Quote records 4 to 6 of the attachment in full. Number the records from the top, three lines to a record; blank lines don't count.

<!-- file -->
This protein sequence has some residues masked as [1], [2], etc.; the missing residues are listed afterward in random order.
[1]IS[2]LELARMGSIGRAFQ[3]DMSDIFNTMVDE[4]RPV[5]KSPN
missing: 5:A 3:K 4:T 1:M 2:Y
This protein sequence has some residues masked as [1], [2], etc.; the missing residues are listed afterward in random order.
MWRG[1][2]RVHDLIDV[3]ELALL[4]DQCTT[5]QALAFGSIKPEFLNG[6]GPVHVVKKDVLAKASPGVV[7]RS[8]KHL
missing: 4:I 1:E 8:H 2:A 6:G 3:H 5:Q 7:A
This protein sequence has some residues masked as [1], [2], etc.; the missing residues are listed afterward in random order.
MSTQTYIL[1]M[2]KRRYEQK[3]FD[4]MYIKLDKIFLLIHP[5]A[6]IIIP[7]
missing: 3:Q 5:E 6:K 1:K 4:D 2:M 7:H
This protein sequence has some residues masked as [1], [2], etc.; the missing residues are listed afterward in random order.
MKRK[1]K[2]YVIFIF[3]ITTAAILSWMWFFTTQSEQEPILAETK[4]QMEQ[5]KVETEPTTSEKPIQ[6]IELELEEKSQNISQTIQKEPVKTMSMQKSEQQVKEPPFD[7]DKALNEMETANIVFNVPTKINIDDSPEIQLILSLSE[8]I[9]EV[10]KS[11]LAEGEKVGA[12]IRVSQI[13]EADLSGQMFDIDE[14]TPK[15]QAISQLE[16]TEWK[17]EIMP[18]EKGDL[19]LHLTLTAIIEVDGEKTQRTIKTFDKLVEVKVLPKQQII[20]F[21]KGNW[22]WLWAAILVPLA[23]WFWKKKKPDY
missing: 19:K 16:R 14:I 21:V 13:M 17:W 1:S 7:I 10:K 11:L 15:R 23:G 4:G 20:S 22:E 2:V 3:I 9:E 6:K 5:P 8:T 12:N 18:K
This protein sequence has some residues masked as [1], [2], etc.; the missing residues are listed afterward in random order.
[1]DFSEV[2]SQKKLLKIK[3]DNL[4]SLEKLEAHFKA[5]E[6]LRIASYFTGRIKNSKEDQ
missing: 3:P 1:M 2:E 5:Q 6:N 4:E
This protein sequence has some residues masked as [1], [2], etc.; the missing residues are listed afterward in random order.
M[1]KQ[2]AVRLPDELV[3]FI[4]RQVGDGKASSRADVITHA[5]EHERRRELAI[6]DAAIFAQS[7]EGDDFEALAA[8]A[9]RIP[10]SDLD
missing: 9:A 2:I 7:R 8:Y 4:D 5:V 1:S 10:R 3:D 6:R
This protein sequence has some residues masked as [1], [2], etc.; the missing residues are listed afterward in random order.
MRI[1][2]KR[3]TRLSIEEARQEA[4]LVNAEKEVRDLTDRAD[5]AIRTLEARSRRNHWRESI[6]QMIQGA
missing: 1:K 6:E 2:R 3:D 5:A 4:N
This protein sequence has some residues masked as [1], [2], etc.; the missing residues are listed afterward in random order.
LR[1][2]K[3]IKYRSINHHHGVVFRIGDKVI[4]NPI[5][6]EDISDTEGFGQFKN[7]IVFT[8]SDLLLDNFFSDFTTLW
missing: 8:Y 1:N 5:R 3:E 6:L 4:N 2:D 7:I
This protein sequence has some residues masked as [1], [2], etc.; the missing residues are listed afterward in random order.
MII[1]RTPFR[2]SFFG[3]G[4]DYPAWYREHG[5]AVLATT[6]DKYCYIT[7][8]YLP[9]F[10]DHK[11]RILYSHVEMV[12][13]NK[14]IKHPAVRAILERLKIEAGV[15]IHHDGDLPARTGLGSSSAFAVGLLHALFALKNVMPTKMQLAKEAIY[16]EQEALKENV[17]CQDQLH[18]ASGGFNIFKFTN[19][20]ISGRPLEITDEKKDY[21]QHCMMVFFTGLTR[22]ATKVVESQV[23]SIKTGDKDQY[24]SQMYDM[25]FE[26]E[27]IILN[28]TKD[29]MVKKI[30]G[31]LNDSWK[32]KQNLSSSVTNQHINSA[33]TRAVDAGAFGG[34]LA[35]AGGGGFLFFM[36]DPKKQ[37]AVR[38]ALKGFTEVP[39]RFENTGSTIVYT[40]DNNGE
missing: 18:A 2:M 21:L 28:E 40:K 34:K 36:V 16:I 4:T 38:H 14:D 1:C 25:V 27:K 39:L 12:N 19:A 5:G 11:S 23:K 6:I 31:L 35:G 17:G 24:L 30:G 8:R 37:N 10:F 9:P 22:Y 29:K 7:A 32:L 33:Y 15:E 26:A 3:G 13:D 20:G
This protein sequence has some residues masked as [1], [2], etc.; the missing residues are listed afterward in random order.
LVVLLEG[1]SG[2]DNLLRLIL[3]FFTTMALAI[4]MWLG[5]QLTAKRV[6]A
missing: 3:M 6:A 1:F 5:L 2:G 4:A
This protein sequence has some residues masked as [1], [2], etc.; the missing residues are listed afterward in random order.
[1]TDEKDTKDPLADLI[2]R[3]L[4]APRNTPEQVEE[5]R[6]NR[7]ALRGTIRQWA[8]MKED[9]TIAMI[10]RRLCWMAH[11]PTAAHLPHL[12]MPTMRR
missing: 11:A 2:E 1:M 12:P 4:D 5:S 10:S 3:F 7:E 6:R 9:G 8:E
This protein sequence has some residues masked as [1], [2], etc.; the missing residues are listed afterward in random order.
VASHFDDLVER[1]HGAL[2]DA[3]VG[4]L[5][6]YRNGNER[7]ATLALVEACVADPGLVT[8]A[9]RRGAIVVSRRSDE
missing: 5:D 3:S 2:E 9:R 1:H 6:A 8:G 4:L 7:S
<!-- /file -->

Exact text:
This protein sequence has some residues masked as [1], [2], etc.; the missing residues are listed afterward in random order.
MKRK[1]K[2]YVIFIF[3]ITTAAILSWMWFFTTQSEQEPILAETK[4]QMEQ[5]KVETEPTTSEKPIQ[6]IELELEEKSQNISQTIQKEPVKTMSMQKSEQQVKEPPFD[7]DKALNEMETANIVFNVPTKINIDDSPEIQLILSLSE[8]I[9]EV[10]KS[11]LAEGEKVGA[12]IRVSQI[13]EADLSGQMFDIDE[14]TPK[15]QAISQLE[16]TEWK[17]EIMP[18]EKGDL[19]LHLTLTAIIEVDGEKTQRTIKTFDKLVEVKVLPKQQII[20]F[21]KGNW[22]WLWAAILVPLA[23]WFWKKKKPDY
missing: 19:K 16:R 14:I 21:V 13:M 17:W 1:S 7:I 10:K 11:L 15:R 23:G 4:G 20:S 22:E 2:V 3:I 9:E 6:K 5:P 8:T 12:N 18:K
This protein sequence has some residues masked as [1], [2], etc.; the missing residues are listed afterward in random order.
[1]DFSEV[2]SQKKLLKIK[3]DNL[4]SLEKLEAHFKA[5]E[6]LRIASYFTGRIKNSKEDQ
missing: 3:P 1:M 2:E 5:Q 6:N 4:E
This protein sequence has some residues masked as [1], [2], etc.; the missing residues are listed afterward in random order.
M[1]KQ[2]AVRLPDELV[3]FI[4]RQVGDGKASSRADVITHA[5]EHERRRELAI[6]DAAIFAQS[7]EGDDFEALAA[8]A[9]RIP[10]SDLD
missing: 9:A 2:I 7:R 8:Y 4:D 5:V 1:S 10:R 3:D 6:R